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Top seven famous Twitter apologies

February 15, 2012|By Deborah Netburn
  • Oprah Winfrey pictured at the Allen & Co. Sun Valley Conference in 2011. She is the latest celebrity to offer an apology for something she wrote on Twitter.
Oprah Winfrey pictured at the Allen & Co. Sun Valley Conference in 2011.… (Scott Olson / Getty Images )

Twitter is a dangerous place for movie stars, famous athletes and other public people. The average person might feel shame after impulsively tweeting a borderline insane rant against an airline after being asked to stop playing Words With Friends during takeoff -- but when a celebrity does it, (Alec Baldwin), it becomes a national news story, and an official, publicist-approved apology must be issued.

We've been seeing a lot of those official apologies over the last few months as public people from across the entertainment spectrum have found that despite the 140-character limit, the tweeting of a dumb joke, a thoughtless observation or an impulsive can have a big impact.

Want examples? We've got seven of them.

1. Oprah Winfrey: At 9 on the Sunday night of the Grammys, the first lady of talk show television tried to drum up some views for her show "Oprah's Next Chapter" by tweeting "Every 1 who can please turn to OWN especially if u have a Neilsen box." Her fans didn't seem to mind, but Nielsen did -- and not just because she spelled the company's name wrong. The next day Winfrey deleted the tweet and sent this statement to the New York Times: “I removed the tweet at the request of Nielsen. I intended no harm and apologize for the reference.”

2. Roland Martin: CNN commentator Roland Martin made the wrong kind of headlines after tweeting what was construed as a homophobic response to an H&M commercial featuring David Beckham that aired during the Super Bowl.  Martin wrote, "If a dude at your Super Bowl party is hyped about David Beckham's H&M underwear ad, smack the ish out of him!" In a lengthy apology posted on his blog, Martin insists the remark was meant to be anti-soccer, not anti-gay, but GLAAD disagreed, and now Martin is suspended from CNN.

3. Kasey Kahne: The NASCAR driver drew the ire of the pro-nursing-your-baby-in-public community when he tweeted his disgust at seeing a woman nursing in a grocery store in late December. "Just walking though supermarket. See a mom breast feeding little kid. Took second look because obviously I was seeing things. I wasn't!" he wrote. A subsequent tweet describing the scene in more detail ended with "#nasty." Big mistake. "I understand that my comments regarding breastfeeding posted on Twitter were offensive to some people," Kahne wrote later on his Facebook page . "For that, I apologize."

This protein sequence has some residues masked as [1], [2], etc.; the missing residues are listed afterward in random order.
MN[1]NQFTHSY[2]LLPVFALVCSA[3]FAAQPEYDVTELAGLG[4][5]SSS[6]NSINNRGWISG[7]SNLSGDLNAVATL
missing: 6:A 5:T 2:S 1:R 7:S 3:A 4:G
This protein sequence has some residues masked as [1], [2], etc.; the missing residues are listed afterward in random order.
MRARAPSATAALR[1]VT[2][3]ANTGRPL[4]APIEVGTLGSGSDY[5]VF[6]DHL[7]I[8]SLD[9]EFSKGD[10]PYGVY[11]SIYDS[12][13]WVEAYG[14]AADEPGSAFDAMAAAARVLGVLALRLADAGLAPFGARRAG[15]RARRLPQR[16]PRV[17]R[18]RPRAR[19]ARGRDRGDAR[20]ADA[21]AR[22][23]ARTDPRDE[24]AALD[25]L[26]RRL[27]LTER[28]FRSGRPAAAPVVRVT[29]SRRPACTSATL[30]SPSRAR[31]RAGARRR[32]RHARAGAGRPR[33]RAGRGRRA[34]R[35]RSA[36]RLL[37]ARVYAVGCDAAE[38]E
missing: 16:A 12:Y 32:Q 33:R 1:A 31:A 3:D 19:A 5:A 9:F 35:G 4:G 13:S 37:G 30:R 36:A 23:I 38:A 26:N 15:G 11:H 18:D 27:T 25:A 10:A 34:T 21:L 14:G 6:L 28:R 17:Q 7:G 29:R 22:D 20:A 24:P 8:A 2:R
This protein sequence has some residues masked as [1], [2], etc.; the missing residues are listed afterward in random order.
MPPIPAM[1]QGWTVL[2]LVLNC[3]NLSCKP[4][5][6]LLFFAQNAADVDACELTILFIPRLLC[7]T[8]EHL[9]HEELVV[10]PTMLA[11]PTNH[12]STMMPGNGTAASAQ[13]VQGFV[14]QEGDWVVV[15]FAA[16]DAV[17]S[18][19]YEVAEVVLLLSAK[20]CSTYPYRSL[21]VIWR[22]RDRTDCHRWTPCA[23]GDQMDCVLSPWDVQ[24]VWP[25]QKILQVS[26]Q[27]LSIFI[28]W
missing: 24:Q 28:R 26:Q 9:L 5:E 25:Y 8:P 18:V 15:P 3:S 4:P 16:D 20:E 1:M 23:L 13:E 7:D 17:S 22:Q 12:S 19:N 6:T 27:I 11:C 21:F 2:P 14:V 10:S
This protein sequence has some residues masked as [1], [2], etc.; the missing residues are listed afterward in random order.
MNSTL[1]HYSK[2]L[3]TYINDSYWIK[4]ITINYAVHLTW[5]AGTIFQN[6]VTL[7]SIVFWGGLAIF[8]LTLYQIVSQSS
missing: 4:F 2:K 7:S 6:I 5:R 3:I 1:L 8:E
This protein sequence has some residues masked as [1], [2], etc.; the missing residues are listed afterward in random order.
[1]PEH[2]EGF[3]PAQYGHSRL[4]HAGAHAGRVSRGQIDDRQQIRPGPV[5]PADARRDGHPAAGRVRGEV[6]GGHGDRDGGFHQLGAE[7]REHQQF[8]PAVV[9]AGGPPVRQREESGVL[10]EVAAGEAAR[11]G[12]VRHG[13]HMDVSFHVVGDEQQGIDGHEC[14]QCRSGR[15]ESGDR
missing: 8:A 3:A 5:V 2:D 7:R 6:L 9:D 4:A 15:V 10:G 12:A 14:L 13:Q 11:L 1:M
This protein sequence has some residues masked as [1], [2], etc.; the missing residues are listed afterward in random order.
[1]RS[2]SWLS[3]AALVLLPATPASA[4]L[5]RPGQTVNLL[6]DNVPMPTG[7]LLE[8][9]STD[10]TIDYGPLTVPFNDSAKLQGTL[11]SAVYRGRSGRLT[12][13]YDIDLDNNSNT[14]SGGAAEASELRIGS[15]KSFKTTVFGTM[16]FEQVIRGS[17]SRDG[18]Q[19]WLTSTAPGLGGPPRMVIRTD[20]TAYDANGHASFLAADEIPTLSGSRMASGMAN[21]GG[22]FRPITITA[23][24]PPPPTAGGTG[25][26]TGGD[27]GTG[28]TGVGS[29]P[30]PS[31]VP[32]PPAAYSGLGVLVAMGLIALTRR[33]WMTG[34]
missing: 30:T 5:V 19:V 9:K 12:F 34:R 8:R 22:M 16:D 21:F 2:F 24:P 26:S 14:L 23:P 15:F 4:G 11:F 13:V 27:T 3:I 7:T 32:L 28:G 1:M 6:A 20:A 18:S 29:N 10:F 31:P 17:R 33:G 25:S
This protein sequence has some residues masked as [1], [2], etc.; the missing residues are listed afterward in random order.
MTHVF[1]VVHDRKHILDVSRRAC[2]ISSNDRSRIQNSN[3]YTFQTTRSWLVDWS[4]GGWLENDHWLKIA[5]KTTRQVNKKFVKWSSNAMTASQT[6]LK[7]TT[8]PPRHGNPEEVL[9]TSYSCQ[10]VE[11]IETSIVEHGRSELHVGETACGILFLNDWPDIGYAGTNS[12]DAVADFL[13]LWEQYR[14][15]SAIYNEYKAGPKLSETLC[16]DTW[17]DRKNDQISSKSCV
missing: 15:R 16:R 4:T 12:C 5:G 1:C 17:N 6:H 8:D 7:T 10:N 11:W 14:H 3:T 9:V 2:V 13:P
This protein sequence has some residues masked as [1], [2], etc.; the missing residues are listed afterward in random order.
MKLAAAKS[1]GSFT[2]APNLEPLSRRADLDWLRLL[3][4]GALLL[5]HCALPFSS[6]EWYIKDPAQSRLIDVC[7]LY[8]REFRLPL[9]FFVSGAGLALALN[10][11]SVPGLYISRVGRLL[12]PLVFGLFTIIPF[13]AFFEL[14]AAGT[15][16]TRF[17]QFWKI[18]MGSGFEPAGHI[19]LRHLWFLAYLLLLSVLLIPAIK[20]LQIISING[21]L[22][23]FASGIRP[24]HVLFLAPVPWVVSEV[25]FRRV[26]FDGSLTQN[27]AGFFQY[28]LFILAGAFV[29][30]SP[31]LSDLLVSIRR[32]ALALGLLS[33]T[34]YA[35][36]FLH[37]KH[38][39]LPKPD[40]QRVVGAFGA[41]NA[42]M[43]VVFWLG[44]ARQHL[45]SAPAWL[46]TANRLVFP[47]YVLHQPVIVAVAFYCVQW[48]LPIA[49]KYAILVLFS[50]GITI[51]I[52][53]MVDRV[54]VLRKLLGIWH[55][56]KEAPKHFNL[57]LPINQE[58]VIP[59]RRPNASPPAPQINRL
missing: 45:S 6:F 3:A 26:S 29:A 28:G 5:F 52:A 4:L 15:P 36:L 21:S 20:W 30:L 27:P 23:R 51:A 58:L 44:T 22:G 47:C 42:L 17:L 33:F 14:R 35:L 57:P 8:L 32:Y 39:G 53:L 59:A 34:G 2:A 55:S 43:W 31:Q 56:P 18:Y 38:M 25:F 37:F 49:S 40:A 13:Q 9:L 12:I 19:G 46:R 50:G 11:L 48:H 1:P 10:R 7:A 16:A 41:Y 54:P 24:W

4. Ashton Kutcher: The tweet @aplusk wishes he never wrote? "How do you fire Jo Pa? #insult #noclass as a hawkeye fan I find it in poor taste," dashed off on Nov. 10 after Kutcher heard that Paterno had been fired, but hadn't heard why he had been fired. The worst kind of "oops." Kutcher apologized profusely to his 8 million followers, tweeted a picture of himself next to a sign saying "I'm with stupid," and then announced he would be turning the management of his feed over to his publicists.

5. Alec Baldwin: Alec Baldwin was so incensed that he was asked to stop playing Words with friends on a flight between L.A. and N.Y. in early December that he couldn't resist tweeting it. "Flight attendant on American reamed me out 4 playing WORDS W FRIENDS while we sat at the gate, not moving. #nowonderamericaairisbankrupt." The anger expressed in that tweet, and a subsequent one that ended "#realwayisunited" gave the press something to pounce on, and by the end of the day, the story was everywhere. Baldwin later apologized for his behavior on Huffington Post and deactivated his Twitter account.

6. Jason Whitlock: Fox sports commentator Jason Whitlock made a crass joke about Jeremy Lin shortly after Lin's 38-point performance against the Los Angeles Lakers in February. The Asian American Journalists Assn. quickly demanded an apology for the joke, which referenced an unflattering stereotype about Asian men. Whitlock's sorry was swift. After admitting that he can be "immature and sophomoric," he wrote, "As the Asian American Journalist Association pointed out, I debased a feel-good sports moment. For that, I'm truly sorry."

7. Anthony Weiner: It wasn't the words Weiner typed into Twitter that got the New York congressman in trouble in June, it was the pictures he sent. After first denying that he was responsible for the pictures, he was eventually forced to admit -- in a tearful press conference -- that in fact, he was. The result? An expected 2013 run for mayor of New York has almost certainly been put off.

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